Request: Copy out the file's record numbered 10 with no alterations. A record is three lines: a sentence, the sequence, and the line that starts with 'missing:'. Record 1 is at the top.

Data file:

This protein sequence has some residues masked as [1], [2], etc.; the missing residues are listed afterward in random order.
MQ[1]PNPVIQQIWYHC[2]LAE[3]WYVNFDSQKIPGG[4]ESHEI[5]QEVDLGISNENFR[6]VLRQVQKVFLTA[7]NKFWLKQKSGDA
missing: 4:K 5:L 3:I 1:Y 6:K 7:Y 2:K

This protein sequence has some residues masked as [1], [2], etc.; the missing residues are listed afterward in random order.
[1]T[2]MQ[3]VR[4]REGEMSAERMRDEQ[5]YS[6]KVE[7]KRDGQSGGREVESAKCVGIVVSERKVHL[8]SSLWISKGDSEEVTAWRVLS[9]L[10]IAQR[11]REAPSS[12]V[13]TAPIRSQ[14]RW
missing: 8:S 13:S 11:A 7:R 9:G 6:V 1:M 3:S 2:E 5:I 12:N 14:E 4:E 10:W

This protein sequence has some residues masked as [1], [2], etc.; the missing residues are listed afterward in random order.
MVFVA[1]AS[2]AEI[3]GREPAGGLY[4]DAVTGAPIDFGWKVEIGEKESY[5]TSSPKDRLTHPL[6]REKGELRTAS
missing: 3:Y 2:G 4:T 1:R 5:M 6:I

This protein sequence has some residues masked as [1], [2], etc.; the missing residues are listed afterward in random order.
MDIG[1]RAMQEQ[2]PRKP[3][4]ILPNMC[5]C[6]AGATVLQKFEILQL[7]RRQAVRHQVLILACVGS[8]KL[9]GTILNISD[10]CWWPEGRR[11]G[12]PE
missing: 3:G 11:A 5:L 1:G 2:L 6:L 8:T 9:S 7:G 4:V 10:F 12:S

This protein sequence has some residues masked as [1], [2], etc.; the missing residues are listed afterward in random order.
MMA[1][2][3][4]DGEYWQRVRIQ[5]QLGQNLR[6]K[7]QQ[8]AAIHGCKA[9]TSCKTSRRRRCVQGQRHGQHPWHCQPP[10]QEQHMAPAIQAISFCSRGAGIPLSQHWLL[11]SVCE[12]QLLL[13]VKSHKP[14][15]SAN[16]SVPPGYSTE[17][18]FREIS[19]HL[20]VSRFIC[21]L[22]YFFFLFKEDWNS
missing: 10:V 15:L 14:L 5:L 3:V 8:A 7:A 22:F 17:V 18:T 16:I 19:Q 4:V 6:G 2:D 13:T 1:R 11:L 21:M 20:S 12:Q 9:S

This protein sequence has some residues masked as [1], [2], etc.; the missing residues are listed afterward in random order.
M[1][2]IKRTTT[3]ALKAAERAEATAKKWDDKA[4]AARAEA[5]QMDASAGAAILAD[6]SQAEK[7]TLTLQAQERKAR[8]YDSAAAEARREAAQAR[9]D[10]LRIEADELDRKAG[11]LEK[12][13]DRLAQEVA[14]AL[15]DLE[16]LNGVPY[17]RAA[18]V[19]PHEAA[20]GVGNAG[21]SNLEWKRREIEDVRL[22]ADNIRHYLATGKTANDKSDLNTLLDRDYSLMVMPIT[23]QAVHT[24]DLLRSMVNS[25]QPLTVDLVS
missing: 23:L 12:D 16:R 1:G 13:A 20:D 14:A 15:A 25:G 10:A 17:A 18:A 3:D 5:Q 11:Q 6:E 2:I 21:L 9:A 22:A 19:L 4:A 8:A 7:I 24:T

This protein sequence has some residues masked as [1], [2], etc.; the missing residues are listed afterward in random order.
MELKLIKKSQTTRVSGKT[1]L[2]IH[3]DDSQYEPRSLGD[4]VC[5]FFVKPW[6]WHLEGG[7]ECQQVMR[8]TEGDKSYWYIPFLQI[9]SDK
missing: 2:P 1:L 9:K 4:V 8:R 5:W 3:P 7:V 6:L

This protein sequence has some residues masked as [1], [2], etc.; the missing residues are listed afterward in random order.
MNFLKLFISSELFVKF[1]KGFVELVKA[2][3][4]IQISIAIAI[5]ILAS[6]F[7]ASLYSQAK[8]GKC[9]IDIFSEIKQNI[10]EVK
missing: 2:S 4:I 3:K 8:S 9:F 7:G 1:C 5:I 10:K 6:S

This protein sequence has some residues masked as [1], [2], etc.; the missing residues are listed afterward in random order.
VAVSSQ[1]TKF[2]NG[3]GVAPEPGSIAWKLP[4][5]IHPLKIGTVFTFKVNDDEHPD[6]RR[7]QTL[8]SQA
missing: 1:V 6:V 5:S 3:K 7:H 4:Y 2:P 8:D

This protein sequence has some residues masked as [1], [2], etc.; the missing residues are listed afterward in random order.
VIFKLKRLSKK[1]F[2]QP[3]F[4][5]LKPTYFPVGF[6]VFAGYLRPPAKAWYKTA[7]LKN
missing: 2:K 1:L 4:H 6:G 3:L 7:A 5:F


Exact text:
This protein sequence has some residues masked as [1], [2], etc.; the missing residues are listed afterward in random order.
VIFKLKRLSKK[1]F[2]QP[3]F[4][5]LKPTYFPVGF[6]VFAGYLRPPAKAWYKTA[7]LKN
missing: 2:K 1:L 4:H 6:G 3:L 7:A 5:F